There isn’t much to say here other than we’d like to run scalability tests to see how Irmin performs with billions of internal node. If it turns out that the backend is to slow to handle a tree of this size, we would look to replace it with key-value database such as leveldb. This doesn’t mean replacing Irmin itself, but rather adding a new backed to Irmin. This change would be completely transparent to the rest of the code.
In addition to the context database, the node also stores blocks and operations. Currently those are being stored inefficiently on disk. Moving them to leveldb or Irmin will help preserve inodes on the file system.
1.3 Network Shell
The network shell sits at the interface between the network and the protocol. It takes blocks sent to it by its peers and validates them against the current protocol.
This is, in my opinion, one of the most delicate parts of the code and hard to get right (other parts of the code are more security sensitive, but easier to get right). Proof-of-work consensus algorithms are very resilient to spam and denial of service attacks. If a Bitcoin node tries to trick you into validating a bad reorganization, you can either tell it is lying very quickly (by examining its headers), or it is impractically expensive for them to trick you. By design, block creation in proof-of-stake is cheap, which makes it harder to defend against denial of service attacks.
In January, we started re-architecting the validation logic to be more defensive. The white paper only specified a one pass validator checking every transaction to accept a reorganization. We replaced it with a multi-pass validator which checks increasingly large subsets of the blocks to accept a reorganization. First, we check the timestamps and a very small proof-of-work stamp; then we verify the signatures of the block creator and the endorsers. Finally, we verify the full blocks. This combined with a peer scoring and blacklisting mechanism provides a fair amount of protection against denial of service attacks. Note that, in a blockchain, denial of service attacks aren’t just a quality of service issue. They open the door for an attacker to create more than 51% of the blocks and create reorganizations, though this state of affair can be detected. The risk is greater if state channels (as used by the lightning network or the Raiden network) are used.
We have mostly completed this multipass validator. We started integrating this code to the master branch in April, but it hasn’t been fully integrated yet and needs more stress testing. Particularly, we haven’t yes asserted how gracefully it handles being flooded with a very large number of small reorganizations as opposed to a few long invalid ones.
Also, we need to implement checkpointing and fast chain synchronization. It’s important for users who haven’t been online in a long time to provide the software with a checkpoint. This checkpoint should also allow fast chain synchronization by letting you download the state of the ledger at this point in time from peers rather than revalidating the entire blockchain. Our entire storage is already in a Merkle tree which greatly this type of synchronization, but it remains unimplemented.
The updater grabs the source of a new protocol (a “protocol upgrade”), compiles them on the fly and replaces the testnet with this new protocol. After a period of time, it may promote the test protocol to replace the main protocol, completing our default, two-phase, protocol upgrade mechanism.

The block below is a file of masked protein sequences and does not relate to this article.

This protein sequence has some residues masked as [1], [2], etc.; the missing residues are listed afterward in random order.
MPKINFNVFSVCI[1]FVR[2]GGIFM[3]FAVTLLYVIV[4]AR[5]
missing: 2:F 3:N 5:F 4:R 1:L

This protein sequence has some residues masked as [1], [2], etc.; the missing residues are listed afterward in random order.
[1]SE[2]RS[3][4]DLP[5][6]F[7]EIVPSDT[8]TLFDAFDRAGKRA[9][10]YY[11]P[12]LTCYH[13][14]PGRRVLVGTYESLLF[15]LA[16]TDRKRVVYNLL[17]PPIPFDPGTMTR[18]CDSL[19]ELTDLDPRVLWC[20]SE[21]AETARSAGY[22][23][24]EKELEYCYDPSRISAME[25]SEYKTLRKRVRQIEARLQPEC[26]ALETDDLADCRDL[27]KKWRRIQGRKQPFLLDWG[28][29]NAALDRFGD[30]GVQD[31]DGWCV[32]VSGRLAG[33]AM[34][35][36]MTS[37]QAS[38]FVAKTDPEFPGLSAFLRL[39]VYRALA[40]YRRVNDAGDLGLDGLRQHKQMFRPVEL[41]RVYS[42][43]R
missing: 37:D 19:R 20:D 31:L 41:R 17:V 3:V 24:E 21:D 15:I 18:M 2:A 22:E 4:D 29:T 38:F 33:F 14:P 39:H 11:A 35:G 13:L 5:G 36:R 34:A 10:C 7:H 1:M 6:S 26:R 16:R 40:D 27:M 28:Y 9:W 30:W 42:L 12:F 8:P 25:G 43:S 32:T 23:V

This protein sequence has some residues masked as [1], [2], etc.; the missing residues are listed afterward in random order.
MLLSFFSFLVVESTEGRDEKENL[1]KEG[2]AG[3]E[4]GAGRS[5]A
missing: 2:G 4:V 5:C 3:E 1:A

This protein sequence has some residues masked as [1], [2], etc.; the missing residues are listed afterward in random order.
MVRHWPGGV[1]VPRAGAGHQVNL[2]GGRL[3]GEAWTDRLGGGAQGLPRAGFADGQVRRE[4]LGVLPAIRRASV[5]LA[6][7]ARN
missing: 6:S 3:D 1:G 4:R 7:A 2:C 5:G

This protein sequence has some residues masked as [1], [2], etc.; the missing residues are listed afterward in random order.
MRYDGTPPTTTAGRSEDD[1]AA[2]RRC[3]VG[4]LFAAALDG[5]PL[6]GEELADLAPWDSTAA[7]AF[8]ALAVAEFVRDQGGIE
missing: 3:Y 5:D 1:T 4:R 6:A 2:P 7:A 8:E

We have been able to push and upgrade new protocols so this is basically working, but it hasn’t been tested extensively. It needs a test suite to double-check that it handles some corner cases properly (is the tar file invalid, did the compilation fail, etc.).
The client provides a higher level and nice interface to the node and the protocol than the RPCs do. It can
store keys and track contracts
typecheck and trace smart contracts
deploy smart contracts
trigger contract execution with data
It isn’t encrypting saved private keys at the moment because it doesn’t particularly matter for a testnet, but we obviously need it for the mainnet. It’s a trivial fix given that we already have bindings to libsodium, but we’ve been putting it off.
Strictly speaking, such a client isn’t needed for launching the network since the RPC form a rudimentary client, but it is needed in practice for interacting with the testnet and evaluating it in the period prior to the launch. We need to cleanup the client, polish it, implement some of the functionality offered in the RPC but not in the client, and also cleanup the RPC interface, which is a mix of very low-level calls useful for debugging and high-level primitives.
The baker creates and validates blocks, manages its bond deposits and endorsers other blocks when called upon by the proof of stake algorithm. We call it baking for lack of a better word for what a proof-of-stake “miner” does. Mining suggests proof-of-work, forging sounds like forgery, minting implies coin creation. We went with baking to highlight the french roots of the projects, and because breads somewhat look like blocks. The baker also handles denouncing double endorsements (slashing), but denunciations still need to be tested.
In addition, the current baking client is a bit naive and sometimes get stuck in the testnet because it doesn’t use all of its available accounts to put up bonds when needed. This should be fixed.
We are also looking at more substantive improvements to the baker: